VMsafe APIs will be for many but not for all

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As virtualization.info wrote many times, with VMsafe APIs VMware has the unique chance to shake up the security world.
But as long as VMware has this privileged position in the IT industry to drive innovation across so many market segments, its challenges and responsibilities are much bigger than the ones of many other vendors.

The VMsafe initiative was announced exactly one year ago. In these twelve months the only ones that could really see what can and cannot be done with the new APIs are a restricted number of security partners that VMware recruited.

Now that VMsafe is about to be released as part of the vSphere 4.0 platform, more details emerge and at least a couple of them may raise concerns.

The first concerning point is that the security vendors will not fully unlock the capabilities of VMsafe.

At their first release the APIs allow out-of-band inspection of any resource inside the virtual infrastructure: the virtual memory, storage and networking will be fully exposed to any security product sitting outside the protected guest operating systems.

This would allow the security partners to remove their inspection/remediation agents from inside the virtual machines, saving precious resources, preventing any attack that tries to disable them, and granting a 360 degrees vision of where/how the malware is spreading inside the virtual data center.

Unfortunately this is not what the security vendors will do once the VMsafe interface will be public.

As they are developed today, the APIs will provide a huge amount of unstructured data, which basically is the dump of the virtual memory, virtual networking or virtual storage.

Inside this big chunk of information the security vendors don’t have too many problems in finding out the signature of a well-known malware, but they certainly have serious issues in identifying, for instance, the file system structures and the files where the malware is hidden.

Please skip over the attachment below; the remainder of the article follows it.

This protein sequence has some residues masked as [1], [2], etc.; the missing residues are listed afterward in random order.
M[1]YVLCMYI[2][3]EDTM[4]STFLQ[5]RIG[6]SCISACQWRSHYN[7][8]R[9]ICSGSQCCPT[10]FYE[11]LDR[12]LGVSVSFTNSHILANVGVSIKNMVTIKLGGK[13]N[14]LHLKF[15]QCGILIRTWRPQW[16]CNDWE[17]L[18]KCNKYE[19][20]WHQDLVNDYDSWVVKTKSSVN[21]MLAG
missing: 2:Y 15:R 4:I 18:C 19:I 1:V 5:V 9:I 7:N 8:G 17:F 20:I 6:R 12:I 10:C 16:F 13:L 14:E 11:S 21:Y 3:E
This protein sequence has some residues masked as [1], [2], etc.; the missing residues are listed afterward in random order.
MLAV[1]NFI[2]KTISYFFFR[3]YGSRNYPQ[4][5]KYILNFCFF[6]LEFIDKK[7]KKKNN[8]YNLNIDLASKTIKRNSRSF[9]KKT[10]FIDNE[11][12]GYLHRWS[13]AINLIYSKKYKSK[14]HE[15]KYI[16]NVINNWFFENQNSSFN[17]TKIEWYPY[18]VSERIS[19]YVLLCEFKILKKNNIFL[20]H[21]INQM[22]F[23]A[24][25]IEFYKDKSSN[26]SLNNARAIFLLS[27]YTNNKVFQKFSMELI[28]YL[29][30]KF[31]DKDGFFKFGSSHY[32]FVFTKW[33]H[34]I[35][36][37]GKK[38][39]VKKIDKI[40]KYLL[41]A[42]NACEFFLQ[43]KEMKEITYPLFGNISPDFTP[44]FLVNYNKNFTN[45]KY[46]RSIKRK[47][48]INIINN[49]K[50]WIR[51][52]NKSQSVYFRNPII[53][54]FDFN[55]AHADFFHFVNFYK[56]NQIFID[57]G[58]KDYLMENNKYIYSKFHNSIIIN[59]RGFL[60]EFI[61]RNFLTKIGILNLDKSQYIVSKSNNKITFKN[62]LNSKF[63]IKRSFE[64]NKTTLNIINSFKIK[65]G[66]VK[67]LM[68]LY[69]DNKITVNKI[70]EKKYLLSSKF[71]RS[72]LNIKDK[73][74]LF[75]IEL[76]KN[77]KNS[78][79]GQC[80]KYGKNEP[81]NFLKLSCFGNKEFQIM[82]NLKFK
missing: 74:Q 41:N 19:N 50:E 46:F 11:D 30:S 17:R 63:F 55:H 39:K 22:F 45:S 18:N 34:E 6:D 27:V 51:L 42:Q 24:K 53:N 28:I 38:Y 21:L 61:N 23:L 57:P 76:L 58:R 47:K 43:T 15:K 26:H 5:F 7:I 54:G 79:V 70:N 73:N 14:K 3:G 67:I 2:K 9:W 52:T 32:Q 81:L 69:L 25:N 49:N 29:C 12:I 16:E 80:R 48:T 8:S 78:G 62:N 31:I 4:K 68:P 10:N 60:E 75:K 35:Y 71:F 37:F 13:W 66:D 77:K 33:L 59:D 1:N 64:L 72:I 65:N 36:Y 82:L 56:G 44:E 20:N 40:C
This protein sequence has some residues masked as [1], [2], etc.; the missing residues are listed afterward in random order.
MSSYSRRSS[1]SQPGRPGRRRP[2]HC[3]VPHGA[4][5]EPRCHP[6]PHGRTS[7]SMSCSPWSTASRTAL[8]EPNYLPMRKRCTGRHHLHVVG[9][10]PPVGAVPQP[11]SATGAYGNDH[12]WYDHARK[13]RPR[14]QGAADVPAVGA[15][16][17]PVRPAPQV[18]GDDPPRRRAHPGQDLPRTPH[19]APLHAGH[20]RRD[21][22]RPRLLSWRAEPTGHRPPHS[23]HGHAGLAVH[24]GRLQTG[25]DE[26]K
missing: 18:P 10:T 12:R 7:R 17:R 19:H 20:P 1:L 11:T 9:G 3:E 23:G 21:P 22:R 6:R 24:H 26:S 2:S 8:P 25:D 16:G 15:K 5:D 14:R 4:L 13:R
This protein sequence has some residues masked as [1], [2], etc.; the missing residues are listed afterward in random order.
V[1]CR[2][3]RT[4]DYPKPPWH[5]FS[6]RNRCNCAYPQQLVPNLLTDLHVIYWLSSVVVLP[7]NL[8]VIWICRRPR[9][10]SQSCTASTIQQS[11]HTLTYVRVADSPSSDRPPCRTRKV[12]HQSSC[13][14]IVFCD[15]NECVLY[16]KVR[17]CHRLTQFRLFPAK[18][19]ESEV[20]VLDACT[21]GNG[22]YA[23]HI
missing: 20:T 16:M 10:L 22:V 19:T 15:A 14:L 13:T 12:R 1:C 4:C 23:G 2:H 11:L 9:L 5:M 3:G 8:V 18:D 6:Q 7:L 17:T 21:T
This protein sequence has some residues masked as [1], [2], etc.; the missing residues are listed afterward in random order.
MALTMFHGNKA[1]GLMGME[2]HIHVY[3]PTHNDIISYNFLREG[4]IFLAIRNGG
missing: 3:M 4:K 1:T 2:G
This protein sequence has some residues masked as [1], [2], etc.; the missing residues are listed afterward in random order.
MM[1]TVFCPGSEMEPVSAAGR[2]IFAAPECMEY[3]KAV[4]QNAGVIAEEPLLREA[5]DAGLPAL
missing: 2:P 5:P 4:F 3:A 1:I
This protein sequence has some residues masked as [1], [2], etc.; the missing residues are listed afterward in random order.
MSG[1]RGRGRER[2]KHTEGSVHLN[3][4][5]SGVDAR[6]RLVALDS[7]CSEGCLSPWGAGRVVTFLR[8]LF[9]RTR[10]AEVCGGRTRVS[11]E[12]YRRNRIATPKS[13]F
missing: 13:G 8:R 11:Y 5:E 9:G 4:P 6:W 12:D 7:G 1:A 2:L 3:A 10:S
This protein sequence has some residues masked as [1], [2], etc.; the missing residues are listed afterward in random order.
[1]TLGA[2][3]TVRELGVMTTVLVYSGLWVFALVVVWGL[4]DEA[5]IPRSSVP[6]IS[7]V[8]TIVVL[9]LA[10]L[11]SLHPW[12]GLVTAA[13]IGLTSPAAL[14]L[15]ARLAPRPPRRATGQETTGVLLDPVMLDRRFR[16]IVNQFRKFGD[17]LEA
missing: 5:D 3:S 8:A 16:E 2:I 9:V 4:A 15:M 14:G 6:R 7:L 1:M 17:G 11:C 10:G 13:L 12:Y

For this reason none of the VMware partners will really use VMsafe to remove the malware.
The APIs will be used only for detection while customers will have to install agents as usual to remove any malicious code inside the guest operating systems.
And of course this implies that any attack vector can still try to disable the protections and spread around before it’s fully neutralized.

So before we’ll see a real out-of-band security infrastructure inside our virtual data center some more time will have to pass.

The second concerning point is that not every security vendor will have access to the VMsafe APIs.

At a point in time after the VMsafe GA, VMware will disclose the APIs to the general public, but it will continue to give the execution key only to recognized security vendors.

Right now and for the time to come VMware accepts new VMsafe partners only after they submit some detailed documentation about the vendor identity and its plans to use the APIs.
The review process doesn’t involve money but cannot be skipped.

The company says that this is done to avoid that any untrusted entity can access the interface and develop a new class of attack tools but this basically means that VMware is in control of who can and cannot access its interfaces.

This has some dangerous implications:

  • the credibility that the biggest vendors have grants them a competitive advantage over any other firm in the security space, as they can access the APIs before anybody else
  • a stealth startup that is trying to protect its innovation before the official launch has no chances to access the VMsafe code unless it discloses its plans
  • VMware may directly or indirectly influence the security market slowing down its review process for some applicants

and so on.

If VMsafe will become relevant in the security industry then VMware may be obliged to seriously reconsider this approach.